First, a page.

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UNCP Home News & Events Business faculty publish 2nd edition of ‘Crisis Management’
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Business faculty publish 2nd edition of ‘Crisis Management’

May 7, 2013

UNC Pembroke School of Business faculty, Drs. William “Rick” Crandall, John A. Parnell, and John E. Spillan have published the second edition of their book “Crisis Management: Leading in the New Strategy Landscape” (SAGE Publishing; Thousand Oaks, Calif.


William "Rick" Crandall

William "Rick" Crandall

 John A. Parnell

John A. Parnell

 John E. Spillan

John E. Spillan


The books gives a strategic orientation to crisis management that helps readers understand the importance of planning for crises within the wider framework of an organization's regular strategic management process.

“Crisis Management” takes a four-phase approach to crisis management. Offering a strategic orientation to crisis management, the book helps readers understand the importance of planning for crises within the wider framework of an organization's regular strategic management process.

The text follows a four-stage crisis management framework: (1) landscape survey - identifying potential crisis vulnerabilities; (2) strategic planning - organizing the crisis management team and writing the plan; (3) crisis management- addressing the crisis when it occurs; and (4) organizational learning - applying the lessons from what has been learned from the crisis.
The new edition includes a number of recent cases including the Jerry Sandusky scandal at Penn State University and the BP oil spill. The book also explores the rash of crowd control crises.

“The Jerry Sandusky scandal at Penn State University and the BP Oil spill have received a lot of national attention and we devote a number of pages to these events,” Dr. Spillan said. “However, there are a number of less well known cases we discuss that are in the book as well including a propane explosion at a convenience store in Ghent, W.Va. that killed four and a stage collapse at the Indiana State Fair that led to seven deaths and 40 injuries.”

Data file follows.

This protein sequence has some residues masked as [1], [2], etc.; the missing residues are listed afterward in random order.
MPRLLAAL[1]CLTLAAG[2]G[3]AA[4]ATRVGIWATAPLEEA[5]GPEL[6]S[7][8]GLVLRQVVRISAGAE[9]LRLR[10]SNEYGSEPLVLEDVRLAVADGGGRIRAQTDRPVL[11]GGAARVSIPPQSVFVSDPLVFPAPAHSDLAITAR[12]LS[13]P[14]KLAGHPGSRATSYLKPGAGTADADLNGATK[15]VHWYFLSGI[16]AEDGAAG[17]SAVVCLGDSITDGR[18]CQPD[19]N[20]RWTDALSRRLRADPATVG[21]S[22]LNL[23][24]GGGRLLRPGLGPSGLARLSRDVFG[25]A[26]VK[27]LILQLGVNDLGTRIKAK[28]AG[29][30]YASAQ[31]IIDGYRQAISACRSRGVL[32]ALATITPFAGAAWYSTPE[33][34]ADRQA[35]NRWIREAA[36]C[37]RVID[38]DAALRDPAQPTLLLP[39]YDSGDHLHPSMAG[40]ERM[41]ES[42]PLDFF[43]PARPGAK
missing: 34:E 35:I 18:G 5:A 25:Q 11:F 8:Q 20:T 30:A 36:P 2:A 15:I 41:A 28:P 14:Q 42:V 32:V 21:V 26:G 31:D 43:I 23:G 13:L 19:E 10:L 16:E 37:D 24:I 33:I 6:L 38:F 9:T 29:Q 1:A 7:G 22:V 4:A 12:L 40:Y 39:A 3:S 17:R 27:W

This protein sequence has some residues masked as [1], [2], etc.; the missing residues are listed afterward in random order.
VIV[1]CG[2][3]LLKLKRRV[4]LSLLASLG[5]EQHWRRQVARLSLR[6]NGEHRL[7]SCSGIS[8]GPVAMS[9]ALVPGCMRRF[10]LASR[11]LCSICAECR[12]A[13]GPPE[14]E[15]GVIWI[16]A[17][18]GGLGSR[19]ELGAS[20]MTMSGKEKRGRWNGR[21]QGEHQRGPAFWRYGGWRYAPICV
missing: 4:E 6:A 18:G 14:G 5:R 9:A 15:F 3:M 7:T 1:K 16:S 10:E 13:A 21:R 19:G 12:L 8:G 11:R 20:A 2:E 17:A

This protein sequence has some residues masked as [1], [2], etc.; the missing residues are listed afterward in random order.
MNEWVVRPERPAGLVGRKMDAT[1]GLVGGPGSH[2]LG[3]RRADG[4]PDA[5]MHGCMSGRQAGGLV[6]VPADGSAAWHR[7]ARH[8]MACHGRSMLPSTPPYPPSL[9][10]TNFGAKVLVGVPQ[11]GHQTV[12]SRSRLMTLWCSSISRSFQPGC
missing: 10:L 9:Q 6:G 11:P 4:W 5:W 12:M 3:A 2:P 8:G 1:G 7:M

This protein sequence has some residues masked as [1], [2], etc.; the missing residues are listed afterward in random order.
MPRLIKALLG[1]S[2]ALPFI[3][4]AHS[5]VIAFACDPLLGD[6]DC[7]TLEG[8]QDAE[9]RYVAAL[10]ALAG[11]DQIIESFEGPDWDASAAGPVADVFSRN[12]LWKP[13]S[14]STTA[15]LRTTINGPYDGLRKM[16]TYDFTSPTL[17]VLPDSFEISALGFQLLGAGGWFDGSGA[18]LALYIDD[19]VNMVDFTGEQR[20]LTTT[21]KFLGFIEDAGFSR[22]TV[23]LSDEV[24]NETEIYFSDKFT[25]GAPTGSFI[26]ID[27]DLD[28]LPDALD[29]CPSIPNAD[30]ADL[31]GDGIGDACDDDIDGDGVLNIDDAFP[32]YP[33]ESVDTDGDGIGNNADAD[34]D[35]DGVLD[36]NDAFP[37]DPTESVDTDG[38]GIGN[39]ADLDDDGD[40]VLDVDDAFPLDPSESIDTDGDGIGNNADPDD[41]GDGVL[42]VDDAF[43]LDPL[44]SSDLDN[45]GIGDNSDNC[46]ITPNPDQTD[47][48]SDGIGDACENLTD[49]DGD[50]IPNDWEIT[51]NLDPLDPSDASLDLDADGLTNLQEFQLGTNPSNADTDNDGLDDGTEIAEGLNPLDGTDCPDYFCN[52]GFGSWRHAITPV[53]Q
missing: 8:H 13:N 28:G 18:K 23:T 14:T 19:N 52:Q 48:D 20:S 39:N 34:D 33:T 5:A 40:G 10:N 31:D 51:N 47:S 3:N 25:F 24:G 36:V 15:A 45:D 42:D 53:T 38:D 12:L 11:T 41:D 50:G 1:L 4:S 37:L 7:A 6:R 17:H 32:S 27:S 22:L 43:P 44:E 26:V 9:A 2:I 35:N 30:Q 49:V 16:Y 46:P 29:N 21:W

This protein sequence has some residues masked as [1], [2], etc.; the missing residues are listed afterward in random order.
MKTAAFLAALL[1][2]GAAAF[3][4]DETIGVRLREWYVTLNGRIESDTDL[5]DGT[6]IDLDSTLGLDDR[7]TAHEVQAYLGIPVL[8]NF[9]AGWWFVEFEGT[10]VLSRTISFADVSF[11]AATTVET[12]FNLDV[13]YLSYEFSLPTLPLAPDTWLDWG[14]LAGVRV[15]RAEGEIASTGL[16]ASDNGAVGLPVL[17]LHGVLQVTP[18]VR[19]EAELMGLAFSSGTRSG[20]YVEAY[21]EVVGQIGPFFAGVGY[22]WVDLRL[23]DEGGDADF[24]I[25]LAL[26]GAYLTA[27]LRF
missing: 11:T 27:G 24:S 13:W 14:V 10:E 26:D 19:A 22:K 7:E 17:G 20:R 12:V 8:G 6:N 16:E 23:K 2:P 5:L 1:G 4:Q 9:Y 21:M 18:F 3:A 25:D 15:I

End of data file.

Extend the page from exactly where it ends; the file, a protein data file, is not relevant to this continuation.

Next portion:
Dr. Crandall said cases involving crowd crushes are rare, but when they occur, they are often devastating.

“I was intrigued by the number of crisis events that were caused by crowds, literally, too many people in one place at one time,” he said. “This results in what has been termed a ‘crowd crush,’ where people are trampled to death.” 

One of the more publicized crowd crushes occurred at a soccer match in 1989 in Sheffield, England. In this event, 95 soccer fans died when too many people were allowed access to a small section of the stadium that was already overcrowded. 

More recently, a crowd crush occurred at a New York Wal-Mart on Black Friday in 2008. In this disaster, a Wal-Mart employee was trampled to death when the surge from a line of customers entered the store after the doors opened.

 “While some have written off such crowd behavior as a sort of bizarre mob psychology, in reality, individuals in the crowd lose control of their own physical movements; when bodies are closely compressed together, the crowd moves as a fluid,” Dr. Crandall said. “In addition, individuals in a crowd may lose the ability to breathe, which is why many people who die in crowd crushes experience suffocation.   

However, the authors conclude that blaming “the crowd” for trampling a person is not always valid, because crowd movement is based on the shock waves that are sent through it. Such shock waves can be initiated by someone pushing from the back of the queue. Under these circumstances, a dense crowd can only move forward, trampling anything that happens to be in its way.”

Dr. Parnell, who gave strategic orientation to the book, said every business executive should read it.

“While many executives admit they are not fully prepared for an organizational crisis, the task of preparing for one is often relegated to consultants or even ignored altogether,” Dr. Parnell noted. “The types of crises a firm is most likely to face are typically related to its external environment, industry and competitive strategy.

“Integrating crisis management with the strategic management process helps firms prepare for—and sometimes avoid—such crises,” he said.

Dr. William "Rick" Crandall is a professor and director of accreditation. During his tenure, he developed an interest in crisis management and served on the university’s crisis management team. His publications on organizational crises have appeared in numerous publications. He has co-authored two books on supply chain management.

Dr. John A. Parnell is a professor and William Henry Belk Distinguished Professor of Management. Dr. Parnell is the author of over 200 basic and applied research articles, published presentations and cases. His present research is focused on business strategy and performance, business ethics and crisis management. He won the Adolph Dial Award for Scholarship and the Spirit of Inquiry Award from North Carolina’s Pope Center.

Dr. John E. Spillan is chair of the Management, Marketing and International Business Department. His research interests center on crisis management, international marketing, entrepreneurship and international business with specific interest in Latin America and Eastern Europe.

“Crisis Management: Leading in the New Strategic Landscape” may be viewed at: http://www.amazon.com/Crisis-Management-Leading-Strategy-Landscape/dp/1412991684/ref=dp_ob_title_bk/.